It was early morning and I lived in a quiet neighborhood, so there weren’t many scary things along our route. That helped, she only completely froze a few times where she wouldn’t move any further. Those were panic moments when someone came into view or dogs rushed the fence or she heard something or a tree branch moved in the breeze. Short of dragging her when she froze, she wasn’t going anywhere. So we would wait until the threat was nullified, perhaps the person went back in the house, the car drove past or there wasn’t a follow up loud noise, before we would attempt moving again. We did it all at Breeze’s pace. She managed well and would eventually start moving again on her own and we circled the block.
Then we got back to my driveway. And that’s when she planted and wouldn’t go any further. At all. Period. No way, no how. Thank you very much for the walk, I’m not entering that house. She just rooted to the spot. I never fully appreciated that saying until right then.
It took just as long to get down the last bit of drive as it had to do the whole rest of the walk. Nothing I did worked to get her to go the last 30 feet to the front door. I waited for her to move once she had analyzed the threat. Nope, the threat was going into the house. I started with praising and coaxing. Nope. You would have thought the house had bullied her, stolen her lunch money, given her a swirly and thrown her in the dumpster. She wasn’t going near it.
I’m going through options trying to figure out how this was going to work. Maybe get Willow into the house so I have only Breeze to work with. Can I tie Breeze to something until I get Willow into the house? If I let Willow’s leash go will she stay with us? Maybe tie Willow to something…Crap, there’s nothing within reach! What would Cesar do!?!
I finally realized this was something that was not going to happen by letting her work it out herself. So I gave her leash a little tug. Then commenced the real defiance. Breeze lowered her head and pulled backwards trying to slip the Martingale. Damn tiny greyhound heads, anyway. She was determined to escape; it was as simple as that. I did as all greyhound owners learn the first week of ownership - the how to prevent the slippery I’m-going-to-test your-knowledge-about-greyhounds-getting-out-of-their-leashes move, and swung the martingale so the lead was under her chin and pulled downward on the leash, locking it in behind her ears. She dug in and pulled harder, twisting her head from side to side. Now it was my turn to be the one to say 'nope, not gonna happen'. Once she realized I knew that little move she stopped pulling backwards and re-planted. Well crap, I'd just lost 5 feet of ground. Now what?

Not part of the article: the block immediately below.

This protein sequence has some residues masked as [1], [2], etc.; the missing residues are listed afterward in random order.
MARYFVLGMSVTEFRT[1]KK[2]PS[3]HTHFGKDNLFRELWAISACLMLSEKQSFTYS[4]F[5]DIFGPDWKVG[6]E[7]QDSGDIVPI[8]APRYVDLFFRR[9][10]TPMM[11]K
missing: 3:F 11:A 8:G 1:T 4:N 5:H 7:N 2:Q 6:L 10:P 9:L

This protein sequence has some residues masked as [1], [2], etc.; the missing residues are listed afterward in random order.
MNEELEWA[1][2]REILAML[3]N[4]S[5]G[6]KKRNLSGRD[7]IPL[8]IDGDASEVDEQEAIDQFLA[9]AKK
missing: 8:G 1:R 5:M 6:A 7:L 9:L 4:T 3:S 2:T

She wasn't going to move willingly. We established that. So I did what I didn't want to do and forced her move. We made it to the door with intermittent tugging, begging, pulling, praising, dragging and quiet cussing. Mostly in short bursts with breaks in between. The praise at each hard-earned step went completely unheeded. I was as exhausted as Breeze by the time we finally made it into the house, so I made a mental note to fix the drag marks in the gravel of the drive after taking a nap.
Sheryl’s response to the ‘what the hell just happened?’ phone call that occurred the moment we got the door safely closed behind us and leashes off: “Wow she did really well if you got her all the way to the end of the driveway before she froze. She stopped at the end of our street for me. I wasn’t sure how I was getting her home. Tomorrow just do slight and quick sideways tugs on the halter and she will eventually take that one step that will get her going again.”
Oh, that's why Breeze never went anywhere without both martingale and halter. Note to self, no matter how long it takes to put the halter on in the future, do so. Far less stress about the very real possibility of an escaping dog and more control on getting her started walking again when she freezes. I started to realize the enormity of what I had gotten myself into and all that I needed to learn.